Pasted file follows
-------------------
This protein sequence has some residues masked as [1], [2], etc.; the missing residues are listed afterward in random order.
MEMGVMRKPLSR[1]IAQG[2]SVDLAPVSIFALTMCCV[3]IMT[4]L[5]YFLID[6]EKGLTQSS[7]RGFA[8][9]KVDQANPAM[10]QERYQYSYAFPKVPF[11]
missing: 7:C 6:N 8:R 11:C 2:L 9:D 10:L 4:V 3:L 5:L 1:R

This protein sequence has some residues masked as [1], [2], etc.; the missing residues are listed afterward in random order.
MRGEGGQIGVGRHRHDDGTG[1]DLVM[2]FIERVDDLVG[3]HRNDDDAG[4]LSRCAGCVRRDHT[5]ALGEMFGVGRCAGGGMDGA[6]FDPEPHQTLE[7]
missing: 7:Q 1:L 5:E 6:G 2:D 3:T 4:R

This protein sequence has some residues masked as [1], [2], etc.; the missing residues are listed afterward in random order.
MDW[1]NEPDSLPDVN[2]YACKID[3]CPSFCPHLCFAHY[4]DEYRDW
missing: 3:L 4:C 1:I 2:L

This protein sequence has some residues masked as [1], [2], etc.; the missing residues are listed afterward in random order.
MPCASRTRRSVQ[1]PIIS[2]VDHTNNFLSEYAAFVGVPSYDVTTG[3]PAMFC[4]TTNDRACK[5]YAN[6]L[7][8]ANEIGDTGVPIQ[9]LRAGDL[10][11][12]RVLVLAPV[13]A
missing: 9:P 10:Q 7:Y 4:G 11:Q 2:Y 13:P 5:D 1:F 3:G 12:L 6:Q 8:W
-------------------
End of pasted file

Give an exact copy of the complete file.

This protein sequence has some residues masked as [1], [2], etc.; the missing residues are listed afterward in random order.
MEMGVMRKPLSR[1]IAQG[2]SVDLAPVSIFALTMCCV[3]IMT[4]L[5]YFLID[6]EKGLTQSS[7]RGFA[8][9]KVDQANPAM[10]QERYQYSYAFPKVPF[11]
missing: 7:C 6:N 8:R 11:C 2:L 9:D 10:L 4:V 3:L 5:L 1:R

This protein sequence has some residues masked as [1], [2], etc.; the missing residues are listed afterward in random order.
MRGEGGQIGVGRHRHDDGTG[1]DLVM[2]FIERVDDLVG[3]HRNDDDAG[4]LSRCAGCVRRDHT[5]ALGEMFGVGRCAGGGMDGA[6]FDPEPHQTLE[7]
missing: 7:Q 1:L 5:E 6:G 2:D 3:T 4:R

This protein sequence has some residues masked as [1], [2], etc.; the missing residues are listed afterward in random order.
MDW[1]NEPDSLPDVN[2]YACKID[3]CPSFCPHLCFAHY[4]DEYRDW
missing: 3:L 4:C 1:I 2:L

This protein sequence has some residues masked as [1], [2], etc.; the missing residues are listed afterward in random order.
MPCASRTRRSVQ[1]PIIS[2]VDHTNNFLSEYAAFVGVPSYDVTTG[3]PAMFC[4]TTNDRACK[5]YAN[6]L[7][8]ANEIGDTGVPIQ[9]LRAGDL[10][11][12]RVLVLAPV[13]A
missing: 9:P 10:Q 7:Y 4:G 11:Q 2:Y 13:P 5:D 1:F 3:G 12:L 6:Q 8:W